Replace the code in lines 3-4 with the following:

//calculate horizontal position
CGFloat x = self.view.frame.size.width * 1.5;

Next, we need to add some movement.

Setting Things in Motion

In a typical app, animations are triggered by user interactions such as pressing a button. One of the mental hurdles that app developers struggle with when writing a game is the idea that the game runs by itself, without events needing to be triggered by the user.

But this isn’t such a strange concept really; if you asked an app developer how they would make a method execute over and over again without any user input, they’d say that you should use an NSTimer – and prior to iOS7 that would exactly the approach we’d have taken. We’d have set a timer to repeatedly call an update method to move our game objects and run our game logic.

We aren’t going to do that this time however, because the UIDynamics APIs give us a simpler and more powerful alternative. UIDynamics is a new set of classes in iOS 7 that let us add physical behaviours to our views. Effects such as gravity, acceleration and collisions, which we’d previously have needed to use a third-party library to simulate, are now all built-into UIKit. UIDynamics works as follows:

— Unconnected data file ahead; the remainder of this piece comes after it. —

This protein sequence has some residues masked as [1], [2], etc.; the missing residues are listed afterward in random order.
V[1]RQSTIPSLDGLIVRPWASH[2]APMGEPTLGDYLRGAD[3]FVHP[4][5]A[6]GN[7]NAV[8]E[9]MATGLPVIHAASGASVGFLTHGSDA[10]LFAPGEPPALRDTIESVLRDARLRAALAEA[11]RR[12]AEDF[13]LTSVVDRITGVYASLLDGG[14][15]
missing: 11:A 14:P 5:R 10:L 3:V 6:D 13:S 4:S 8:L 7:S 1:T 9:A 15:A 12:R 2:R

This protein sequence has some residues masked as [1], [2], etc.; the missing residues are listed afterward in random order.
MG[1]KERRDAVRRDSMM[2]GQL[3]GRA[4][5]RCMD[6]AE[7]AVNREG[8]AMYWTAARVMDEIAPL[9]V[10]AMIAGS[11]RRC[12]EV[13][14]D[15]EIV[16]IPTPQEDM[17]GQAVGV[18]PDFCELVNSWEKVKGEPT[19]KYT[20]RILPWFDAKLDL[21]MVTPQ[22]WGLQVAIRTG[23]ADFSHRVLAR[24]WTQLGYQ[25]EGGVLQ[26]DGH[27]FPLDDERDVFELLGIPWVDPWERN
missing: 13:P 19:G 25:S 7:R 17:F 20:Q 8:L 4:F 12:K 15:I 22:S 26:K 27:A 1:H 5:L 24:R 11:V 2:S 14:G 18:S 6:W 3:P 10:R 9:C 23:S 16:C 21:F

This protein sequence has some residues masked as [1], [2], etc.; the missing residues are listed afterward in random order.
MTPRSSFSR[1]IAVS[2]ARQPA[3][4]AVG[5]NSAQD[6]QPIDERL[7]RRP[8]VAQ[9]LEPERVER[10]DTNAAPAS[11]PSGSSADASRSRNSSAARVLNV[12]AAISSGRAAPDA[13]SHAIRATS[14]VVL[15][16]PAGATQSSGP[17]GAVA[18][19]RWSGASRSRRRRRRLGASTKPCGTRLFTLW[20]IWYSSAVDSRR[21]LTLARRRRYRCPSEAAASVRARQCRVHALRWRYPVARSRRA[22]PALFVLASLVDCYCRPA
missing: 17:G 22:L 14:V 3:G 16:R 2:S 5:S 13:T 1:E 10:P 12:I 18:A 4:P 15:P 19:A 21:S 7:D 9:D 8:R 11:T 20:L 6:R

• We add a UIDynamicAnimator to our view controller – this manages our animations.
  • We add one or more UIDynamicBehaviors to our animator – these simulate specific physical effects.
  • We add one or more views to each behavior – that lets the UIDynamicAnimator take control of animating those views.

Let’s set up an animator and use UIGravityBehavior (a subclass of UIDynamicBehavior) to make our balloon fall. Append the following to the viewDidLoad method:

- (void)viewDidLoad
{
  …
 
  //set up animator
  self.animator = [[UIDynamicAnimator alloc] init];
 
  //add gravity
  UIGravityBehavior *gravity = [[UIGravityBehavior alloc] initWithItems:@[self.balloon]];
  gravity.magnitude = 0.5;
  [self.animator addBehavior:gravity];
 
}

And that’s it! Run the app and our balloon will now fall off the bottom of the screen. OK, so how do we stop it from falling off the screen? When the user taps the screen, we want the balloon to float upwards – how can we do that?

There’s another subclass of UIDynamicBehavior called UIPushBehaviour that can be used to apply a force to a view. If we apply an upward force to our balloon when the user taps the screen, it will counter the effect of gravity.

We already declared a UIPushBehavior property called “floatUp” in our ViewController interface. Let’s set that up in our viewDidLoad: